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Training Recruiters - Are You Losing Buckets of Money Because of 3 Recruiting Mistakes?

Aug 11, 2008
These three common recruiting mistakes take big money out of the pockets of Recruiters. These common mistakes
slow down a Recruiter's productivity. Mistake #3 takes control out of a Recruiters' hands.

#1. Recruiters who depend on Job Boards as their primary source to find candidates are losing out big-time.

#2. Recruiters who focus on finding the 'perfect resume' in their system are wasting valuable time.

#3. Sending resumes to a hiring manager is probably the least efficient and best way to kill the chance of a placement. It diminishes your power as a Head Hunter. (Give my way a try and watch your production increase and your effort decrease!)

The common theme here is misuse of resumes in general.

Really successful Recruiters don't let pieces of paper, with words and partial information rule their life. Recruiters are not paper pushers! They are Experts and Consultants who bring together employers and candidates for mutual benefit. How well the job is down depends on the Recruiter's skill.

So what should a Head Hunter do instead? Glad you asked.

First. Recruiters need to understand their 'Executive Recruiter Power', which is considerable, and their role as the central force and manager of making placements happen.

Second. They must understand the 2 - 4 absolute "requirements" a hiring manager must see in a candidate in order to make that person a job offer. Recruiters must also understand the difference between what is 'required' and what is 'preferred' in a candidate. At that point the hunt can begin.

Third. Successful Recruiters spend more time talking directly to candidates. This is the fastest way to find the most qualified candidate. Some employers and agencies are all about bringing 'bodies' in the front door.

What they're doing is wasting the time (a whole day in some cases) of many people, and making candidates mad. An angry candidate is not likely to trust you, the Recruiter, respect you, or cooperate with you when you want it most. The archaic practice of, "throw everything against the wall and see what sticks" should be banned, in my opinion.

If you approach potential candidates directly, you have a great competitive advantage over other Recruiters. This crucial skill follows a defined method and series of small goals embedded into every conversation. If the first person you call does not qualify, ask them for names of someone, "Who may be interested in taking a step up in their career".

Use the resumes from job boards as a spring board to contact people in the industry. Generally, a solid candidate can be found in 13 - 20 phone calls. Often it takes fewer calls to locate a qualified candidate.

Schedule the second call with your candidate for an in-depth interview. If the candidate truly qualifies, complete at least one reference check, confirm the most relevant facts and prepare to call the hiring manager.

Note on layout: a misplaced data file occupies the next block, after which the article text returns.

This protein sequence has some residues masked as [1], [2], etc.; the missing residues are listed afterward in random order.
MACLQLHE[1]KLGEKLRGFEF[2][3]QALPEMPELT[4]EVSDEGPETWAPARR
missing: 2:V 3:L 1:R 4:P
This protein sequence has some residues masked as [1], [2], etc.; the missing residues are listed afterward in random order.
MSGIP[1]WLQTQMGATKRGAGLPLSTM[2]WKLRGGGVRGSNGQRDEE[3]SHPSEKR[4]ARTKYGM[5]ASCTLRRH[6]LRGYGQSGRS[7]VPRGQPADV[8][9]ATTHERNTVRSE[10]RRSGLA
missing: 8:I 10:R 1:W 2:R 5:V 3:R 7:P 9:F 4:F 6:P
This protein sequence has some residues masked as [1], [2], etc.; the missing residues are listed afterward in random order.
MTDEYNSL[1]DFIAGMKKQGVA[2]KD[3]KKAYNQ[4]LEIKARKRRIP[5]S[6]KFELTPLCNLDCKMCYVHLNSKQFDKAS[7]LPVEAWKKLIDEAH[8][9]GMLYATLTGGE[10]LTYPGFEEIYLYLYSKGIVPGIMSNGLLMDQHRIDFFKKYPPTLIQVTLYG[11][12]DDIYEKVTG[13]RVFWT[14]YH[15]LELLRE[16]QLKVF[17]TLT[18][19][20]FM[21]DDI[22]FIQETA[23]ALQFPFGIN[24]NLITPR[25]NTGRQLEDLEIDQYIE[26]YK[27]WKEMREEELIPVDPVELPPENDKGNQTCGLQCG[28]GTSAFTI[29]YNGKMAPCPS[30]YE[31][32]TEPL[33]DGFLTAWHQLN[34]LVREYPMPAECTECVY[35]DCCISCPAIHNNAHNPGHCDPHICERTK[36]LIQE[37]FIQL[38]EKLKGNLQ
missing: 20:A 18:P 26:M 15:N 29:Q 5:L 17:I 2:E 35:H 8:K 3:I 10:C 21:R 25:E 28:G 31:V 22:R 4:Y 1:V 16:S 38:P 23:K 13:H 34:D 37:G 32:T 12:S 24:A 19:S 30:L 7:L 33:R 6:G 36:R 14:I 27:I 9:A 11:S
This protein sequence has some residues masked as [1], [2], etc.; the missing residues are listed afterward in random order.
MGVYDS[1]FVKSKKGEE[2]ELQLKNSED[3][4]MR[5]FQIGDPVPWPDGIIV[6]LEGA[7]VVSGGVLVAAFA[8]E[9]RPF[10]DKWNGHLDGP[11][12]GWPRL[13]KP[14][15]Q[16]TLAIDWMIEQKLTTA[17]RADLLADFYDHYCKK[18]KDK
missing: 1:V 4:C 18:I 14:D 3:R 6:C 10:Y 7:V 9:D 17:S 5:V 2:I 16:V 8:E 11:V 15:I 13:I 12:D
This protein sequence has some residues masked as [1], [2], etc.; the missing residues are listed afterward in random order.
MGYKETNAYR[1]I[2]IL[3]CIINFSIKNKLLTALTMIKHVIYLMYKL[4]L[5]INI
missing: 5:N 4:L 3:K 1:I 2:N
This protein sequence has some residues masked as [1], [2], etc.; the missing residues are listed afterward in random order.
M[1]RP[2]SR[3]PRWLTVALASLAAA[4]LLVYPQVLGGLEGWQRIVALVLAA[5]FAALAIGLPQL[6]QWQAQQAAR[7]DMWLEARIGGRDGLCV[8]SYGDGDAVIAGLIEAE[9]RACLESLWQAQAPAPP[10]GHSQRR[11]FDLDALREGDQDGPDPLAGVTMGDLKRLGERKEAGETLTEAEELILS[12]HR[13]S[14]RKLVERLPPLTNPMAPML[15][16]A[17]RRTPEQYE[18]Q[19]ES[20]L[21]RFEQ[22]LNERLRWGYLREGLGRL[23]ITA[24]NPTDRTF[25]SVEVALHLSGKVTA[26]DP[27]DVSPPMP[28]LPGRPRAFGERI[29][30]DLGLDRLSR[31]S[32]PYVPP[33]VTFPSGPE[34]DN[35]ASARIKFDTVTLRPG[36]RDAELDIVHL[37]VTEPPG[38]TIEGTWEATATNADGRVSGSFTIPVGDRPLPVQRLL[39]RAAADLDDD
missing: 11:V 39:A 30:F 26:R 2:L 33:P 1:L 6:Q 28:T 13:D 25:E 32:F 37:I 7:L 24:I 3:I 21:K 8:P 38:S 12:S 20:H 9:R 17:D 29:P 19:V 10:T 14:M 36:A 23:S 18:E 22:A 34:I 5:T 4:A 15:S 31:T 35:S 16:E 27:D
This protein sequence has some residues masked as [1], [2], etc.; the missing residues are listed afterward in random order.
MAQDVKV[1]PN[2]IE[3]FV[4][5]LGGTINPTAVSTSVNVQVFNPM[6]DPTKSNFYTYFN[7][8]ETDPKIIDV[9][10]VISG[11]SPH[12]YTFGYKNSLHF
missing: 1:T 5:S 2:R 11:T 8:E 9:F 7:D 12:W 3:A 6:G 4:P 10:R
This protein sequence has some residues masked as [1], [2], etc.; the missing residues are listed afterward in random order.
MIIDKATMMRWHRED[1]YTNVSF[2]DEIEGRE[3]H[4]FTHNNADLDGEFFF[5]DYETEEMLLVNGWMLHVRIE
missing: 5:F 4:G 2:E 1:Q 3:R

When calling the hiring manager, it's best to present the candidate by citing facts that relate directly to the requirements of the position.

"Hi Sally, I've located a great candidate for you. He is currently employed but can come in for an interview in the next 48 hours. Do you have a pen?" (Present the facts).

"You said you 'required' a candidate have at least three years of experience. This candidate has 6 years experience in mortgage banking as a Loan Originator. You also stated you needed a person who could close 2 - 3 million dollars a month. This person exceeds that requirement. He closes between 5 & 7 million dollars in loans a month. He has solid relationships with about 18 - 20 realtors and is comfortable with VA, FHA, and conventional loans as well as Jumbo and self-employed scenarios. About 10% of his business is re-fi's. He also has a four year degree in business from CU." "As you can see, he's exactly what you asked for and more. Would you have time to see him tomorrow afternoon at 3pm?"

The Recruiter should be in control of the process as that's the most efficient way to fill positions and make the most money if you're paid on commission. Presenting a candidate, facts first, creates excitement in the hiring manager. They start thinkin, "My problem is solved!".

Occasionally, a manager will ask to see the resume. Your answer: "This candidate is working at what she does best. She was not looking for a job when I contacted her and doesn't have a resume prepared. I have verified key facts about her background and checked one (or two) of her references. In fact, here's a summary of what her reference said....If you want to proceed with making an offer after you two meet, we can always put together a resume first, if you feel it's necessary."

Making successful placements is about focusing on activities that will result in a qualified candidate talking to a hiring manager with a desperate need to fill an open position. It's that simple. In the above example I've skipped a few steps and summarized in generalities. It should be emphasized that Recruiters need to learn the process and the basic skills related to managing that process smoothly.

When the Recruiter takes charge, the others involved follow their lead because the Recruiter is doing what THEY do best. Credibility, trust, and respect are created with the right questions, careful listening, and knowledgeable guidance.

Avoid making the common mistakes related to the handling of resumes by seeking out the training and skills that will propel your career forward.
About the Author
Kimberly Schenk has over 25 years experience in business. For 17 of those years she has been an Executive Recruiter and Trainer. She shares her success secrets with Recruiters in her eBook,
Top Recruiter Secrets
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